Okay. And then on the freight environment, you said it's been just kind of okay in July. But can you kind of break out, give us some more color on which areas you may be seeing some strength, which areas are much -- which areas you may be seeing some weakness?

David R. Parker

As I think among all of the asset sides, Start and SRT and Covenant, it's really a mixed bag. All regions of the country are not doing bad. But Brad [ph], it’s like this morning in Dallas. I mean, yesterday in Dallas, we were, say, plus 20, had 20 more loads than we had trucks. And then this morning, you're minus 10. You need 10 loads, you had more 10 trucks than you got loads. And that's really the way it is throughout the country. Where is it nice and strong at? The West Coast is good and strong. The Southeast is good and strong. Those 2 regions of the country, the Ohio Valley, which had been slow all this year for the last 2 months, has been very good. And the Ohio Valley has been strong for us. Chicago, though, has been up and down. The freight capital of the world, it's been up and down this entire year. And so the Northwest has been basically pretty slow all year long. We -- we've not really had any strength in the Northwest. Texas has been up and down. So to sum it up, I would say, strong. The Southeast, the West Coast, a bit strong. The East Coast has been solid. The mid -- Ohio Valley has been solid, and the rest of the regions of the country have been up and down, depending upon the day.


[Operator Instructions] Our next question comes from Scott Group with Wolfe Research.

Reena E. Krishnan - Wolfe Research, LLC

It's actually Reena Krishnan in for Scott Group. So I guess, maybe just following up on some of the questions earlier in terms of the outlook for the second half, when you do talk with your customers, maybe it's hard to get visibility on the impact of hours of service and how [indiscernible] that's going to play out. And it is going to take a little while to kind of feel the impact and understand it. But what are you hearing from them in terms of just expectations for peak season in the second half? I mean, just kind of looking at what happened last year, with the late start around October and then we had some other incidents like Hurricane Sandy and things like that, I mean, how -- what are you hearing from them in terms of, I guess, just the volumes perspective? I mean, it sounded like -- it sounds like things have just really kind of slowed from maybe what the expectations were maybe around February or some sort of maybe relatively better.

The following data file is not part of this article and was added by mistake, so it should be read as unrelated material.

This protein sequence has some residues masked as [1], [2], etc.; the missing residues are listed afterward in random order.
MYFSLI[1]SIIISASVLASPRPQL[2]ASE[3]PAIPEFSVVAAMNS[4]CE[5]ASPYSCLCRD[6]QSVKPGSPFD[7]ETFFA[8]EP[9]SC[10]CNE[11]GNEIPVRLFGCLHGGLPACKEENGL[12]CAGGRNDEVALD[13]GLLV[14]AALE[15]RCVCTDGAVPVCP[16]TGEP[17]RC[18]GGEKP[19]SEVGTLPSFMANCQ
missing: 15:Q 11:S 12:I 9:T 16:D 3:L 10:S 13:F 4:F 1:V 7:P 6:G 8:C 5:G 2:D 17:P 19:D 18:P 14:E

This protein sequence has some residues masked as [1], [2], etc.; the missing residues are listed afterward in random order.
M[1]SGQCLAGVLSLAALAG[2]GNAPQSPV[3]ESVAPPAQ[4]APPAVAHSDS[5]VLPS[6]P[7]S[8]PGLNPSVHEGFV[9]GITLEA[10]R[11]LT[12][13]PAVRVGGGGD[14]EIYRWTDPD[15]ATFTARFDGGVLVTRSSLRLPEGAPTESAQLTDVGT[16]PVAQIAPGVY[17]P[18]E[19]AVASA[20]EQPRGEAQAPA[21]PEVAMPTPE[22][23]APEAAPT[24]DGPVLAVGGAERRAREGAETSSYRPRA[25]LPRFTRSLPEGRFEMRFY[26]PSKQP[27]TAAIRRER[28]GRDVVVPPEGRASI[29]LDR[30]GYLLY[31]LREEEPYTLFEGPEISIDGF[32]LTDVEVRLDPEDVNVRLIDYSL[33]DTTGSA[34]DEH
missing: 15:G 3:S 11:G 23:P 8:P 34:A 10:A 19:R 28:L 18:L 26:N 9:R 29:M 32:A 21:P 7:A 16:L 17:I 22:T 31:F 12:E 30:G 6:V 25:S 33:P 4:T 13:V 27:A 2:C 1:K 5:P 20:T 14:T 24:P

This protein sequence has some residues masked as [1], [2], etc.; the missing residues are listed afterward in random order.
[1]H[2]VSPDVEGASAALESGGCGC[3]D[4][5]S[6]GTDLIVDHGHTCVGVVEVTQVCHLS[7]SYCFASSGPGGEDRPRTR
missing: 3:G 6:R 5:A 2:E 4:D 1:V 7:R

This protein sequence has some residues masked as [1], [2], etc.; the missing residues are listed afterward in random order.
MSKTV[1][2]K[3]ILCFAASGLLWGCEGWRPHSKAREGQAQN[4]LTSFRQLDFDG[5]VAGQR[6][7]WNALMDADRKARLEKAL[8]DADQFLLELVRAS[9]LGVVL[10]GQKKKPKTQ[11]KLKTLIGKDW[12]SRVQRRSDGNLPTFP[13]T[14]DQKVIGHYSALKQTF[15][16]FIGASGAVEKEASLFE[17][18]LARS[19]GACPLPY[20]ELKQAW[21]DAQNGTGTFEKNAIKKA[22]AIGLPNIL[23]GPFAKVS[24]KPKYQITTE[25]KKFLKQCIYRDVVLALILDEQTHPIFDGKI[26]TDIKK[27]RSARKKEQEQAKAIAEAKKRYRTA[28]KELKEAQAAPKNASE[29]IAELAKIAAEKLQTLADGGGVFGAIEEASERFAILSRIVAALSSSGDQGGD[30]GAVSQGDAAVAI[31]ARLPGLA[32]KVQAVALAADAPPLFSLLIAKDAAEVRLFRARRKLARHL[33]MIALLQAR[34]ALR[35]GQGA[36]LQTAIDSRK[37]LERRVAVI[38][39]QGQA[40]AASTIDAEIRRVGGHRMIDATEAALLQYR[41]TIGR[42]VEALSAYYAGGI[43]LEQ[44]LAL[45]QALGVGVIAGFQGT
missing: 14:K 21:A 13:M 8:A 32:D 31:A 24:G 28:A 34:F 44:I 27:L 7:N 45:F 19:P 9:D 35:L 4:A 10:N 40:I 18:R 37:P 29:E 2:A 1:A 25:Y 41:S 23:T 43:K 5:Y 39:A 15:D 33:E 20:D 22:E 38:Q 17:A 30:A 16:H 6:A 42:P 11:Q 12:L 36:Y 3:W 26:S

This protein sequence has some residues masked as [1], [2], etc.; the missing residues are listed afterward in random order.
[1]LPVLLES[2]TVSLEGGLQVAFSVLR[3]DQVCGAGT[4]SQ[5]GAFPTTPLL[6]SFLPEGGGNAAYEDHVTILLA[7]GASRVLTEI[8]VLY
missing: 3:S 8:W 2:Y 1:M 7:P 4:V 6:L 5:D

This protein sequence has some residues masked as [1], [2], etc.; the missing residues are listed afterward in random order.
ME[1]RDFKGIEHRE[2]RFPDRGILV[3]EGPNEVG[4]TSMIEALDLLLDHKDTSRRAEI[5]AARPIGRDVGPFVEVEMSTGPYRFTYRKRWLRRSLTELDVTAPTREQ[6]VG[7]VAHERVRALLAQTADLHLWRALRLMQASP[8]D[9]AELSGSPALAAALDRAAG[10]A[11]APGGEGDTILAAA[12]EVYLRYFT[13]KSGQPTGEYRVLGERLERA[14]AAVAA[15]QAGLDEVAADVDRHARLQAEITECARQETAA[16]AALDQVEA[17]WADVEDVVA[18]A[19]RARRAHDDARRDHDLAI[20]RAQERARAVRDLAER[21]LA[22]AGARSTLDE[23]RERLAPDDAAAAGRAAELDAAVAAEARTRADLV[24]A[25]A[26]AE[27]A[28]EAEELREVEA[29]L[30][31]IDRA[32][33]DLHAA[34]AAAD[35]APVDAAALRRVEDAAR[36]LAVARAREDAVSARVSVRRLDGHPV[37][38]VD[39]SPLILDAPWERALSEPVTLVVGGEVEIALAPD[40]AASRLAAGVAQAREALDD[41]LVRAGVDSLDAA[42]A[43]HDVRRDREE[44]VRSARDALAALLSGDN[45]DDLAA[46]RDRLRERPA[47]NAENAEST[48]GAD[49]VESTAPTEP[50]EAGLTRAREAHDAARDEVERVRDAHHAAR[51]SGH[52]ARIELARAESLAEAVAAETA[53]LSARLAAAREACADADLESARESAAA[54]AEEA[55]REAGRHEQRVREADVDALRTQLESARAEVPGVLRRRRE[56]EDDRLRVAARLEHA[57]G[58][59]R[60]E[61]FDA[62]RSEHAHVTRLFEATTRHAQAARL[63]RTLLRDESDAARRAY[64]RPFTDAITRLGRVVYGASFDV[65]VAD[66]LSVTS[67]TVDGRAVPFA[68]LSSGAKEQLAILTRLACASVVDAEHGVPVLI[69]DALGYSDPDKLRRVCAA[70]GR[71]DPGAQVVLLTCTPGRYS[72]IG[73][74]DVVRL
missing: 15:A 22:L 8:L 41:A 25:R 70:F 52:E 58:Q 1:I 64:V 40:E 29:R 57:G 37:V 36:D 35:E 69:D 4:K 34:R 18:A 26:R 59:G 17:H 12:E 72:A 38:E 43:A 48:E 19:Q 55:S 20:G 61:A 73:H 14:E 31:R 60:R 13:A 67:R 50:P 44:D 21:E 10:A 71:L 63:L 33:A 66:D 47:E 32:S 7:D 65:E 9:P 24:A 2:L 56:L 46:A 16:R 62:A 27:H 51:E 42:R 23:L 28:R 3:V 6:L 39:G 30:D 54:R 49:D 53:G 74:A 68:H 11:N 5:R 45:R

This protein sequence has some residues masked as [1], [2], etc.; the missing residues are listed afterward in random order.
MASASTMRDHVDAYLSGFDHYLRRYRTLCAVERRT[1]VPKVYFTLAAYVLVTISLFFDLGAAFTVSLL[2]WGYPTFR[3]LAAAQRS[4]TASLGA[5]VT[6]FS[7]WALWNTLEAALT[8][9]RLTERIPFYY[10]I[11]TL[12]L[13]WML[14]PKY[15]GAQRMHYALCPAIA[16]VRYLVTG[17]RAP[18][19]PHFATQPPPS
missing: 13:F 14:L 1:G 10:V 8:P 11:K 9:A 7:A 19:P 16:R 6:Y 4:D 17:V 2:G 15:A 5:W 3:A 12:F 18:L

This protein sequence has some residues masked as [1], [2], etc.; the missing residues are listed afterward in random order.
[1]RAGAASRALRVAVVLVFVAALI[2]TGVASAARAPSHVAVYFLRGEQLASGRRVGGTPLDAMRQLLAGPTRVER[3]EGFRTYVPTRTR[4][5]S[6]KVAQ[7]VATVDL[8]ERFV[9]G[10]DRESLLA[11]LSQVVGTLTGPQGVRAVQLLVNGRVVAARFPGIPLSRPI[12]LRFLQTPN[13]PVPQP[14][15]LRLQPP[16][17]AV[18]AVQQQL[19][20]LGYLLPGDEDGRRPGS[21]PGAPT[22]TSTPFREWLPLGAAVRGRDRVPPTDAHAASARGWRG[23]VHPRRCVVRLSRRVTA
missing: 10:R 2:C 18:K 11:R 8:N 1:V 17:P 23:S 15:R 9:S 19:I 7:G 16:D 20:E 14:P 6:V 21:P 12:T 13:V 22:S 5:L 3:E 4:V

Richard B. Cribbs

Yes, those are great questions. The customer is concerned. Now I would say only 20% of them are doing anything about it from a standpoint of saying, "Let's talk now to be able to tie up capacity." I think, for the last 4 to 5 years, the last 4 years, in particular, since '08, '09, '10 is okay, '11, the last 4 years, I think the customer had seen a snowball that everybody believes that's definitely going to happen. I mean, 2 plus 2 equals 4. And there's not enough capacity in the United States for -- unless we're going be at 1% GDP growth for the rest of our lives. That's the only way that we will continue. But the other side of that is that there is definitely a lot of times, as I gave the regions and the strengths and the weaknesses of the regions, with 1% GDP growth and there's times I'm telling you the South is strong and the West Coast is strong, and it's really strictly the take on the economy. But the customers are concerned because they do know that capacity is going to run out. They just don't know which day. And so therefore, you got most of them that are flipping a coin and only 20% of them are saying, "Let's make sure that we are truly partners, and we do something about it now." And the other 80%, in my opinion, are saying, "We know we got a problem. Hey, we're talking through it." But they don't want to do anything to say, "Let's put it to bed right now, and make sure that they are protected."